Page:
The definitive RCT was approved by ethics committees in England and Scotland, and registered with the ISRCTN registry (registration number ISRCTN 17847169). A protocol paper (protocol version 5 1.7.18) for the main trial, following SPIRIT guidance, has been submitted to BMC Trials [13]. This current article describes the protocol for the Process Evaluation Protocol that accompanies the definitive RCT; it follows the 2014 guidance on process evaluations [14, 15] and details are in Process Evaluation Protocol version 4 11.12.18 available from the authors on request.

Causal assumptions

The definitive RCT is evaluating the efficacy and efficiency of implementing and delivering a PIP service and comparing outcomes for care home residents who receive the PIP service with outcomes for residents who continue to receive usual care [13]. In total 44 GP/PIP/care home groups (subsequently referred to as triads) and 880 patients will be included in four geographical areas of East Anglia, Leeds, North East Scotland and Northern Ireland. As noted above, the problem is that medicines management in care homes is suboptimal and complex, because the frailty and comorbidities of residents means many are on multiple medications. A logic model was developed (Additional file 1: Appendix 1) to demonstrate how the proposed PIP service could address the various issues. The PIP intervention is described below.

The intervention

At intervention care home(s), PIPs working in collaboration with the relevant GP(s), will assume responsibility for the medicines management of a mean of 20 care home residents living in one or more care homes associated with the GP practice. To ensure competency in professional role and study procedures, the recruited PIPs are qualified independent prescribers, and have attended a 2-day face-to-face training programme, which included an overview of the trial design, project delivery, and preparation for the role; the service specification and completion of the Pharmaceutical Care Plans (PCPs). This was followed by time to develop relationships with medical practices (for those unfamiliar with the practice), care homes and community pharmacists, including performing medication reviews with GPs and observing medication administration by care staff, before final sign-off by clinically qualified professionals independent of the research team.

A service specification for the PIPs has been developed iteratively in the earlier stages of the project, and is attached (Additional file 1: Appendix 2). In summary, it includes:

  • reviewing a participating resident’s medication and developing and implementing a PCP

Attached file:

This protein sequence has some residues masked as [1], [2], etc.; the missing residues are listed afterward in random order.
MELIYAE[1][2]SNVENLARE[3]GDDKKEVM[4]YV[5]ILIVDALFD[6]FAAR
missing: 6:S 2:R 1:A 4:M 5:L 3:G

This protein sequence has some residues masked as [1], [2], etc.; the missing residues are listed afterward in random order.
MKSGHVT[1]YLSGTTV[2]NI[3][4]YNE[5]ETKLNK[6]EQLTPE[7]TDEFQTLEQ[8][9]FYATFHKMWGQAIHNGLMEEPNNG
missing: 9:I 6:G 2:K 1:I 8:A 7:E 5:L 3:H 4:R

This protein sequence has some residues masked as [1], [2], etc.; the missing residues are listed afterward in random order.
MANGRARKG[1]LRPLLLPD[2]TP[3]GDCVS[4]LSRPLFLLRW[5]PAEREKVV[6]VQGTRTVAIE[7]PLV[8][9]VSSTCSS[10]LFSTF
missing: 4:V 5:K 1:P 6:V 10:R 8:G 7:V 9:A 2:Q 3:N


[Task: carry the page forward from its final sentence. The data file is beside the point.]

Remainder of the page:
• assuming prescribing responsibilities

  • supporting systematic ordering, prescribing and administration processes within each care home, GP practice and supplying pharmacy where needed

  • providing training to staff in care home and GP practice

  • communicating with GP practice, care home, supplying community pharmacy and study team

The control arm

At each control care home, medicine management is according to usual practice, in which the GP(s) has responsibility for the medicines management of care home residents living in one or more care homes associated with the GP practice. Pharmacy provision is also according to usual practice in that area.

The CHIPPS RCT process evaluation

The aims of the process evaluation, described in this article are informed by the logic model and the stages of the Medical Research Council (MRC) process evaluation framework [14, 15]. These are listed below.

  1. 1.

    To describe the intervention as delivered in terms of quality, quantity, adaptations and variations across triads and time (Table 1).

  2. 2.

    To explore the effects of individual intervention components on the primary outcomes (Tables 2 and 3).

  3. 3.

    To investigate the mechanisms of impact (Table 2).

  4. 4.

    To describe the perceived effectiveness of relevant intervention components (including PIP training and care home staff training) from participant (GP, care home, PIP and resident/relative) perspectives (Tables 2, 3 and 4).

  5. 5.

    To describe the characteristics of GP, care home, PIP and resident participants to assess reach (Table 4).

  6. 6.

    To estimate the extent to which intervention delivery is normalised among the intervention healthcare professionals and related practice staff (Table 4).

  7. 7.